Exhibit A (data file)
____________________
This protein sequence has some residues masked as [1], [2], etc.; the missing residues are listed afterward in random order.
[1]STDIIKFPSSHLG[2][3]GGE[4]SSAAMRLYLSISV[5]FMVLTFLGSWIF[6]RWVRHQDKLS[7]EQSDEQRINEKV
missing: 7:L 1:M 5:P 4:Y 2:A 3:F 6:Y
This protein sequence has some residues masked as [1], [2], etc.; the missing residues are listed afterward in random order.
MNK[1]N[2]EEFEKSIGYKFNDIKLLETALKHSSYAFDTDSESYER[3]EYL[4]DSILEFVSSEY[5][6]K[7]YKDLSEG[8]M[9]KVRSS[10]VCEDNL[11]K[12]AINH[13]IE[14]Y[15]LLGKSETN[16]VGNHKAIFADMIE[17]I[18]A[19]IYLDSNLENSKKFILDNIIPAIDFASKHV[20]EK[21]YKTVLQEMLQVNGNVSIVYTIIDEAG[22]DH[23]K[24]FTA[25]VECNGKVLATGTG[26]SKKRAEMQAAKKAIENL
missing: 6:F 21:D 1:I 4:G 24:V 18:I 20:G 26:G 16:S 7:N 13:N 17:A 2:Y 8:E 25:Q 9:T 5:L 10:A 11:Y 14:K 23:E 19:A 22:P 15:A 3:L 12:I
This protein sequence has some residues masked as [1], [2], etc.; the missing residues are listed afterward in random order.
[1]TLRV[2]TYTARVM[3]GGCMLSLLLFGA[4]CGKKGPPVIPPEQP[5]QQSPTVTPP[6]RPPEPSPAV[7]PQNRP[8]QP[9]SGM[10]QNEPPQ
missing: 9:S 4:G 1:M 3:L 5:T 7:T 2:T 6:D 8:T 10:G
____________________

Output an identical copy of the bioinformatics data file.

This protein sequence has some residues masked as [1], [2], etc.; the missing residues are listed afterward in random order.
[1]STDIIKFPSSHLG[2][3]GGE[4]SSAAMRLYLSISV[5]FMVLTFLGSWIF[6]RWVRHQDKLS[7]EQSDEQRINEKV
missing: 7:L 1:M 5:P 4:Y 2:A 3:F 6:Y
This protein sequence has some residues masked as [1], [2], etc.; the missing residues are listed afterward in random order.
MNK[1]N[2]EEFEKSIGYKFNDIKLLETALKHSSYAFDTDSESYER[3]EYL[4]DSILEFVSSEY[5][6]K[7]YKDLSEG[8]M[9]KVRSS[10]VCEDNL[11]K[12]AINH[13]IE[14]Y[15]LLGKSETN[16]VGNHKAIFADMIE[17]I[18]A[19]IYLDSNLENSKKFILDNIIPAIDFASKHV[20]EK[21]YKTVLQEMLQVNGNVSIVYTIIDEAG[22]DH[23]K[24]FTA[25]VECNGKVLATGTG[26]SKKRAEMQAAKKAIENL
missing: 6:F 21:D 1:I 4:G 24:V 18:I 20:G 26:G 16:S 7:N 13:N 17:A 2:Y 8:E 25:Q 9:T 5:L 10:A 11:Y 14:K 23:E 19:A 22:P 15:A 3:L 12:I
This protein sequence has some residues masked as [1], [2], etc.; the missing residues are listed afterward in random order.
[1]TLRV[2]TYTARVM[3]GGCMLSLLLFGA[4]CGKKGPPVIPPEQP[5]QQSPTVTPP[6]RPPEPSPAV[7]PQNRP[8]QP[9]SGM[10]QNEPPQ
missing: 9:S 4:G 1:M 3:L 5:T 7:T 2:T 6:D 8:T 10:G